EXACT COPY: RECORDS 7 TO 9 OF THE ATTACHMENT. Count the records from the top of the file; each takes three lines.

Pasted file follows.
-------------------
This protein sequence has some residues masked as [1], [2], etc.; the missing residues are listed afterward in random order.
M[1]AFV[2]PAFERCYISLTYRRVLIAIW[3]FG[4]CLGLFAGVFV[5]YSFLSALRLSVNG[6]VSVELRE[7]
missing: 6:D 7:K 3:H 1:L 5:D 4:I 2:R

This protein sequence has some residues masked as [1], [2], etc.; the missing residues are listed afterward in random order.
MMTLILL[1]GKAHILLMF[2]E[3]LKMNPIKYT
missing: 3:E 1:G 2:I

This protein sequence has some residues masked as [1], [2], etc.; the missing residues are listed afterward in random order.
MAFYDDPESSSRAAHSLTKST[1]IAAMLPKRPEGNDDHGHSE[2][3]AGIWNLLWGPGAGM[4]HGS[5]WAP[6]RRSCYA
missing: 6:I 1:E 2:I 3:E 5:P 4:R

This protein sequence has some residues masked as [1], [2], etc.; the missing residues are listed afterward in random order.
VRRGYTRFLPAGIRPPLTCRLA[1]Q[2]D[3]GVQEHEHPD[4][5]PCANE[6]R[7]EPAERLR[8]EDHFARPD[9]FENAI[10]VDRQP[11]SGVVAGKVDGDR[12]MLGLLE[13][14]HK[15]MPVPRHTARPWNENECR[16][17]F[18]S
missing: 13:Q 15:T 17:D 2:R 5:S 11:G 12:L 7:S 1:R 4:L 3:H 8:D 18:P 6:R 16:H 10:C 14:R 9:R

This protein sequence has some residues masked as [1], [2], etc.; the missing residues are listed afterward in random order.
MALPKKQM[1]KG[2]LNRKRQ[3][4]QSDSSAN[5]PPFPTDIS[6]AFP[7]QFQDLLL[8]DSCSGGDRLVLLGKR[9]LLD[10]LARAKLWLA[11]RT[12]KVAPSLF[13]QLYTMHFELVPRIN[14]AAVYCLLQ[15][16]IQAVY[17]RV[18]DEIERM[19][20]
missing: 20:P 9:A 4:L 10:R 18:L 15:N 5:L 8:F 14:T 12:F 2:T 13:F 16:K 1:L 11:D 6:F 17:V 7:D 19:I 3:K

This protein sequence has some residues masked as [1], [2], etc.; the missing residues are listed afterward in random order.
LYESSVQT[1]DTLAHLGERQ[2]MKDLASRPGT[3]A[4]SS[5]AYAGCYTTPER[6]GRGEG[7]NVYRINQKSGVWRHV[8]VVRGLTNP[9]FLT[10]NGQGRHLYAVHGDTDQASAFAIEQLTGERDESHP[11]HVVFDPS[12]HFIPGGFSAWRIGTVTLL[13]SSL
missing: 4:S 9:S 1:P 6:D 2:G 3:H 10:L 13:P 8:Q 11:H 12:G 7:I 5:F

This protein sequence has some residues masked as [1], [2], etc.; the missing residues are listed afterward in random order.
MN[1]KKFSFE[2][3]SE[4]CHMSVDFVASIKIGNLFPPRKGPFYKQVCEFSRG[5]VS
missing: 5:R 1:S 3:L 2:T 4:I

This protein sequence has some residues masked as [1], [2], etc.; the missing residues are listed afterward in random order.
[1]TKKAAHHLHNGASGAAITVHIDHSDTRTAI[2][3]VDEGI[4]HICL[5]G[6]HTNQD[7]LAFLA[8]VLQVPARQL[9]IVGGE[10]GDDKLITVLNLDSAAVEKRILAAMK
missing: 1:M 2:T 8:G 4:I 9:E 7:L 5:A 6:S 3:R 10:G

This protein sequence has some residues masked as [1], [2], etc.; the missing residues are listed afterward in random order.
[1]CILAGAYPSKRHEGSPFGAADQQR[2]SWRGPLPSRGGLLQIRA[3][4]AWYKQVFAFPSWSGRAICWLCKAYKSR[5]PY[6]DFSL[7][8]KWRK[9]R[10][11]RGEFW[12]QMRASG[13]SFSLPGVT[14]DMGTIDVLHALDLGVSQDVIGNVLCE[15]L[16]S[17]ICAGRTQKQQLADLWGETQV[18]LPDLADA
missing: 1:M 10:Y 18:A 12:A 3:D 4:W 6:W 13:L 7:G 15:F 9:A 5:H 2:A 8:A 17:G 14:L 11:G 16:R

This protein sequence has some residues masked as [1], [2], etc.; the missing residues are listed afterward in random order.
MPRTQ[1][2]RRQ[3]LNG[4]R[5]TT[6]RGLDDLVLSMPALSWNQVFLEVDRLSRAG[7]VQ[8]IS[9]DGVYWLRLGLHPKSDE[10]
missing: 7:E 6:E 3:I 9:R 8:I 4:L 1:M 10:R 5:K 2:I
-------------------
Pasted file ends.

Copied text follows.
This protein sequence has some residues masked as [1], [2], etc.; the missing residues are listed afterward in random order.
MN[1]KKFSFE[2][3]SE[4]CHMSVDFVASIKIGNLFPPRKGPFYKQVCEFSRG[5]VS
missing: 5:R 1:S 3:L 2:T 4:I

This protein sequence has some residues masked as [1], [2], etc.; the missing residues are listed afterward in random order.
[1]TKKAAHHLHNGASGAAITVHIDHSDTRTAI[2][3]VDEGI[4]HICL[5]G[6]HTNQD[7]LAFLA[8]VLQVPARQL[9]IVGGE[10]GDDKLITVLNLDSAAVEKRILAAMK
missing: 1:M 2:T 8:G 4:I 9:E 7:L 5:A 6:S 3:R 10:G

This protein sequence has some residues masked as [1], [2], etc.; the missing residues are listed afterward in random order.
[1]CILAGAYPSKRHEGSPFGAADQQR[2]SWRGPLPSRGGLLQIRA[3][4]AWYKQVFAFPSWSGRAICWLCKAYKSR[5]PY[6]DFSL[7][8]KWRK[9]R[10][11]RGEFW[12]QMRASG[13]SFSLPGVT[14]DMGTIDVLHALDLGVSQDVIGNVLCE[15]L[16]S[17]ICAGRTQKQQLADLWGETQV[18]LPDLADA
missing: 1:M 10:Y 18:A 12:A 3:D 4:W 6:W 13:L 7:G 15:F 9:A 5:H 2:A 8:A 17:G 14:L 11:G 16:R